But finally, sotorasib — a drug similar to adagrasib — was proven effective for a subset of people with lung cancer who have a specific KRAS mutation called KRAS-G12C. MSK thoracic oncologist and early drug development specialist Bob Li, MD, PhD, MPH, helped lead the development of sotorasib. MSK thoracic oncologist Gregory Riely, MD, PhD, was one of the leaders in developing adagrasib for lung cancer.  

MSK researchers have worked to find ways to target the KRAS protein for many years. Much of the early research on blocking it was done by Neal Rosen, MD, PhD, and Piro Lito, MD, PhD. They helped determine how drugs were able to bind to the KRAS protein and trap it in an inactive state, which in turn prevented the protein from triggering the growth of cancer cells. 

Developing KRAS-targeting drugs for treating colorectal cancer has been more difficult than it was for lung cancer. For several years, Dr. Yaeger has worked with molecular biologist Sandra Misale, PhD, a scientist in Dr. Rosen’s lab, which is part of the Molecular Pharmacology Program in the Sloan Kettering Institute.  

They have been studying how to make these drugs more effective, often by combining drugs that take aim at two different genetic targets at the same time. This double-barreled approach inspired the current treatment: combining adagrasib with cetuximab, an older drug that blocks a cancer-causing protein called EGFR. 

How MSK Is Trying To Prevent Drug Resistance From Developing 

In another paper, published in the January 2023 issue of Cancer Discovery, Drs. Yaeger and Misale reported more details on how resistance to the combination of adagrasib and cetuximab develops in colorectal cancer. Their research used animal models and cell cultures. They also analyzed samples collected from many of the patients who participated in clinical trials with adagrasib or sotorasib.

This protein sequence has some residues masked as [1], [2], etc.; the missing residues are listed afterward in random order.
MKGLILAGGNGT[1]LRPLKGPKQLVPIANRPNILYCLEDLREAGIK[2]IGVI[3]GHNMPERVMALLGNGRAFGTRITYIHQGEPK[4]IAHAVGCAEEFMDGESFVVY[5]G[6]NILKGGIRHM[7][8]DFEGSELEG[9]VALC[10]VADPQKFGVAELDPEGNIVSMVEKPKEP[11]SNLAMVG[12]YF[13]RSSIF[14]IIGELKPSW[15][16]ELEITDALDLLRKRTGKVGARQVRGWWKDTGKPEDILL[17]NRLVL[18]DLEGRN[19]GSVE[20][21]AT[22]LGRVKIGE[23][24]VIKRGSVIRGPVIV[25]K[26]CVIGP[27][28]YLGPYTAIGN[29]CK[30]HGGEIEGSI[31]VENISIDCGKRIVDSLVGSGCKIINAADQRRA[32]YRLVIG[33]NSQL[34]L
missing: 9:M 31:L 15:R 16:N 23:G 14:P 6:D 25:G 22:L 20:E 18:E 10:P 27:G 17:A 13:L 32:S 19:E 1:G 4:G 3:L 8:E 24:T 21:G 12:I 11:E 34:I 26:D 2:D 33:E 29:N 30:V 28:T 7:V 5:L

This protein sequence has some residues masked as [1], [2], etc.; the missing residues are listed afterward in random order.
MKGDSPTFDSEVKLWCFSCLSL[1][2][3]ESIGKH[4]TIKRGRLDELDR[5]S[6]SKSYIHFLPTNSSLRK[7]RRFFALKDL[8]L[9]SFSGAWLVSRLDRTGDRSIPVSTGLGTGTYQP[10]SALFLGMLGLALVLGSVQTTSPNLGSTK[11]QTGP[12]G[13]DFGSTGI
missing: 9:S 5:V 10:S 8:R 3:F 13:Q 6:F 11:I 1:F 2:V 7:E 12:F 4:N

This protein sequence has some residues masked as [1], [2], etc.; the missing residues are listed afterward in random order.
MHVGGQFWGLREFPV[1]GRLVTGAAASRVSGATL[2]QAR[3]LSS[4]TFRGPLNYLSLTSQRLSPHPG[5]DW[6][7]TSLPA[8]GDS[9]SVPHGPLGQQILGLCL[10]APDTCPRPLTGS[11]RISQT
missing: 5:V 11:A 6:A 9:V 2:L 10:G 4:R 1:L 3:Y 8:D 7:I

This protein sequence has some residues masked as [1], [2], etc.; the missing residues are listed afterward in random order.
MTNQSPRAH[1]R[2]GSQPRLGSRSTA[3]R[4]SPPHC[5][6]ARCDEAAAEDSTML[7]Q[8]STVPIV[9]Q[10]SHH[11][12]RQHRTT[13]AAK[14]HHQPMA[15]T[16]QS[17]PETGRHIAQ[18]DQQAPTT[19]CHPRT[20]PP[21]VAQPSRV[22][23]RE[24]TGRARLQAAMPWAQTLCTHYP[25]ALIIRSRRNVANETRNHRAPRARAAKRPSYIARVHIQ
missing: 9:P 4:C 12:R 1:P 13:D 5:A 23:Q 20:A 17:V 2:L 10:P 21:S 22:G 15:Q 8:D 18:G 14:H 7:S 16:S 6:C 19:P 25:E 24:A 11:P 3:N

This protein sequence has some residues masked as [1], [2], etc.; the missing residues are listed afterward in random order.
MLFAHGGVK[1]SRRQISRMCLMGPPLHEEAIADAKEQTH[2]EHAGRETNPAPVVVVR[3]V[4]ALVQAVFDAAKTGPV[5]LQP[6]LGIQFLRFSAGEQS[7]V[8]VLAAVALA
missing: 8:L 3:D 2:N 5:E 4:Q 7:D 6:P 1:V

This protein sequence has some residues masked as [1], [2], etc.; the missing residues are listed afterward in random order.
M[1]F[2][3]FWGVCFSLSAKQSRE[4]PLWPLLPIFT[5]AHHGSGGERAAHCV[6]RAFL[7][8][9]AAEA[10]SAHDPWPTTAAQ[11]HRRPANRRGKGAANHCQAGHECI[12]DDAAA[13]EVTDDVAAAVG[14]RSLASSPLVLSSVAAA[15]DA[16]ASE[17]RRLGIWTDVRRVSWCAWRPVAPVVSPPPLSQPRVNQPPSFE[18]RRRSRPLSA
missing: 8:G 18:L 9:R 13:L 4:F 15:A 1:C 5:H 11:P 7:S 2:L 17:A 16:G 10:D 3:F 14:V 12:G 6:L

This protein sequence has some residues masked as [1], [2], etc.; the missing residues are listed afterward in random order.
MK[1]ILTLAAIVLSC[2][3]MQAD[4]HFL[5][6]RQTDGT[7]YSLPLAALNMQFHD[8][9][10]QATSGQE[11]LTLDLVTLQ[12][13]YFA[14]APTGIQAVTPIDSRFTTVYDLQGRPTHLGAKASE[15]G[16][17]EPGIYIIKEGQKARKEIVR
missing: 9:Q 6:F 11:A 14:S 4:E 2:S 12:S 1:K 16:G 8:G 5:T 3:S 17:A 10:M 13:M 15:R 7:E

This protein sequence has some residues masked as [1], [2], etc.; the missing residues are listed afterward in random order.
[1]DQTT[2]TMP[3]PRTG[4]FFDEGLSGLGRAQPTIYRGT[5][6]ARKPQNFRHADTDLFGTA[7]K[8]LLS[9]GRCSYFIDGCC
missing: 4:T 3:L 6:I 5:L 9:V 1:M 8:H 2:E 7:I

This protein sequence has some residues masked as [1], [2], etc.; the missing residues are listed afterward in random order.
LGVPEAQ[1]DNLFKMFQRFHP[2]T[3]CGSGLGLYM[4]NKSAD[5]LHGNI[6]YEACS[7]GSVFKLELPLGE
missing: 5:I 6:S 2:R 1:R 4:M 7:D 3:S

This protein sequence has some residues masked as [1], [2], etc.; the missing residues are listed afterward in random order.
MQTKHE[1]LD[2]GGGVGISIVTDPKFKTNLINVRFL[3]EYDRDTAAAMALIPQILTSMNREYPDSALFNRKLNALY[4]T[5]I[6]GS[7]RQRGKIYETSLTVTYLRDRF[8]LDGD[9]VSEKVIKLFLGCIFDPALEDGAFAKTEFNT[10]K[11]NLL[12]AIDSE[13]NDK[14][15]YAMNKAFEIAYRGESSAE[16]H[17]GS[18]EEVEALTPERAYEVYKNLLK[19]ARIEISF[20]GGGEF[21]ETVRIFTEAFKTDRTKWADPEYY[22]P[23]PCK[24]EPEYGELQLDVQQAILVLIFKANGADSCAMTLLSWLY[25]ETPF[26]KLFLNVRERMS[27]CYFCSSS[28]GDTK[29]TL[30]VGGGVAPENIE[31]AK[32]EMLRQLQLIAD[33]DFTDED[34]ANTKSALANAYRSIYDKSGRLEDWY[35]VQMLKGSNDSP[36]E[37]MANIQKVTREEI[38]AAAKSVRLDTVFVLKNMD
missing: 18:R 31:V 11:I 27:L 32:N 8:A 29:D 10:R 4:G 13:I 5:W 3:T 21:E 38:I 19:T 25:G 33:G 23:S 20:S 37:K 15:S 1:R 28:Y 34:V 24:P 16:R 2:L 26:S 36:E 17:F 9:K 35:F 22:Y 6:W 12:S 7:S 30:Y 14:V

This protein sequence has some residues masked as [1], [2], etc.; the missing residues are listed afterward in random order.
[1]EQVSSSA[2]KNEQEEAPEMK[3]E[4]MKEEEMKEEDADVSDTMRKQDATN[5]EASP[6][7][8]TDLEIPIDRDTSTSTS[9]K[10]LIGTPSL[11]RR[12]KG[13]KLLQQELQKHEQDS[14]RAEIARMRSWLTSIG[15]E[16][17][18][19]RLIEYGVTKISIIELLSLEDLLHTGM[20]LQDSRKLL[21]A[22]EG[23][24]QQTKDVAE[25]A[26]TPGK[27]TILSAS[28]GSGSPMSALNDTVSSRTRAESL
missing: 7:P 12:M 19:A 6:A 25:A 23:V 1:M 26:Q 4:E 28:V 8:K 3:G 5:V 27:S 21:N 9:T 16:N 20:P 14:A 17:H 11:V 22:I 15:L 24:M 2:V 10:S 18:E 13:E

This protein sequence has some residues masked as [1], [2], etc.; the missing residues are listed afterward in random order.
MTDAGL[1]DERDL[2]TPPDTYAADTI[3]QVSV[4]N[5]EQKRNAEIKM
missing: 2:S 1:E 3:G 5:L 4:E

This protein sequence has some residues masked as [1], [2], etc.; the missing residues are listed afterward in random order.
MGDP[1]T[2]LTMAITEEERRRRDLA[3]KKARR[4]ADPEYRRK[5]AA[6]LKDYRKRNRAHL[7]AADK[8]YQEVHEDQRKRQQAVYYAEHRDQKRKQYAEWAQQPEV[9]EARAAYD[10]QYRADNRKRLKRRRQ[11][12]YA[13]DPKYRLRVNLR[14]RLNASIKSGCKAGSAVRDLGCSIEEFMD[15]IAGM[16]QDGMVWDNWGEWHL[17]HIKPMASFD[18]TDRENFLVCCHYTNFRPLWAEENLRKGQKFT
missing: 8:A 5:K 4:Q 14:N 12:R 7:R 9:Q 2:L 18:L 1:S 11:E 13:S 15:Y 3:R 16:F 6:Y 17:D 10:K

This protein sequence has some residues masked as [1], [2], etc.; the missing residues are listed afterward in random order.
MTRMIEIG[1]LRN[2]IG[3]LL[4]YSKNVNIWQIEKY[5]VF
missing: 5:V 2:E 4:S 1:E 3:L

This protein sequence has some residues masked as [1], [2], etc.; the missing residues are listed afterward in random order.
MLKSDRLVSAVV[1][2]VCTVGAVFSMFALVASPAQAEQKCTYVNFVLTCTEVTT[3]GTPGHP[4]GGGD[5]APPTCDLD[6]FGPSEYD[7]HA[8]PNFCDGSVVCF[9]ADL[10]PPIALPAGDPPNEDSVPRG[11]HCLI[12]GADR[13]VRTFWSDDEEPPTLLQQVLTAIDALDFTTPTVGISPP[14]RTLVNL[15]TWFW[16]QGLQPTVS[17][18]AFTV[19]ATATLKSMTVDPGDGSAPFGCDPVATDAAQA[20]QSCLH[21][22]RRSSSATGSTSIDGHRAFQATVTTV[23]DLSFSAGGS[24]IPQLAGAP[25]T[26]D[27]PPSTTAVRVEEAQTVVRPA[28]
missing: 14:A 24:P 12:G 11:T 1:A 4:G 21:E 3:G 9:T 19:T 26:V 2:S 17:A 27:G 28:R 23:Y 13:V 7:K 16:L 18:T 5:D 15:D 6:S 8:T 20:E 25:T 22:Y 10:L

“Everyone knows that when you use targeted drugs, patients almost always develop secondary resistance,” Dr. Misale says. “We started studying this even before the treatment had been given to patients.” 

Their research revealed several ways that resistance can develop. One of the most common is that the gene fo  KRAS-G12C becomes amplified, causing it to produce more of the protein than the drug is able to block. “Based on these findings, we have ideas for potential future approaches,” Dr. Misale says. 

The colorectal cancer clinical trials for adagrasib were funded by Mirati Therapeutics Inc., now a wholly owned subsidiary of Bristol Myers Squibb, the company that makes the drug. 

The 2022 Cancer Discovery paper was funded by NIH grants R01 CA233736, U54 OD020355, P30 CA008748, and CTSA UL1TR00457. Researchers also received support from a Cancer Research Institute Irvington Fellowship supported by the Cancer Research Institute and a Kristina M. Day Young Investigator Award from Conquer Cancer, the ASCO Foundation. 

Dr. Yaeger reports grants and personal fees from Mirati Therapeutics; grants from Pfizer, Boehringer Ingelheim, Daiichi Sankyo, and Boundless Bio; personal fees from Zai Lab, Loxo@Lilly, and Revolution Medicine; and other support from Amgen outside this work.